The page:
Affiliative and Adversarial Discourse

The tone of the chamber in PMQs can change quite dramatically from an affiliative (cooperative) tone to an adversarial (competitive) tone depending on the topic. Affiliative discourse is not as common as adversarial discourse in the House, but an occasion such as a terrorist attack often calls for leaders to make statement to which the chamber are usually respectful. When the topic changes to more local, inter-party issues then members can change tone at the drop of a hat. Continue reading “Affiliative and Adversarial Discourse”


Capturing Accents and Jokes

One of the challenges for the Conversational Analysts is capturing accents and humour in naturally occurring speech. Accents can say so much about a person: where they grew up, their social class and their attitude towards others. It can also add meaning to the discourse and create humour. But capturing an accent in a transcript is not a simple matter. Continue reading “Capturing Accents and Jokes”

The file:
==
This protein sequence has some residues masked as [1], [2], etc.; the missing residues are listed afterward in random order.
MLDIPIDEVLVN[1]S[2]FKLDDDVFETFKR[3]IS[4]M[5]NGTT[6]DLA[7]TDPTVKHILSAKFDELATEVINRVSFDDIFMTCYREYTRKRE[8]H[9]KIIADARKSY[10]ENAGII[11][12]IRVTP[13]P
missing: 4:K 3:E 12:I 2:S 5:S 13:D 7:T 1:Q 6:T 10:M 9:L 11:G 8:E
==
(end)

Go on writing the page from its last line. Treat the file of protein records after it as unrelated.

PMQs Watch: 35 seconds

In the House of Commons, the force of an utterance often receives its legitimacy from the reaction of the audience: the members of the chamber. In PMQs on Wednesday, David Cameron (PM), in reaction to an unauthorised question from a member, told Jeremy Corbyn to ‘put on a proper suit, do up your tie, and sing the national anthem’ – a reference to the Leader of the Opposition’s noted informal wear and unwillingness to sing the national anthem. Continue reading “PMQs Watch: 35 seconds”

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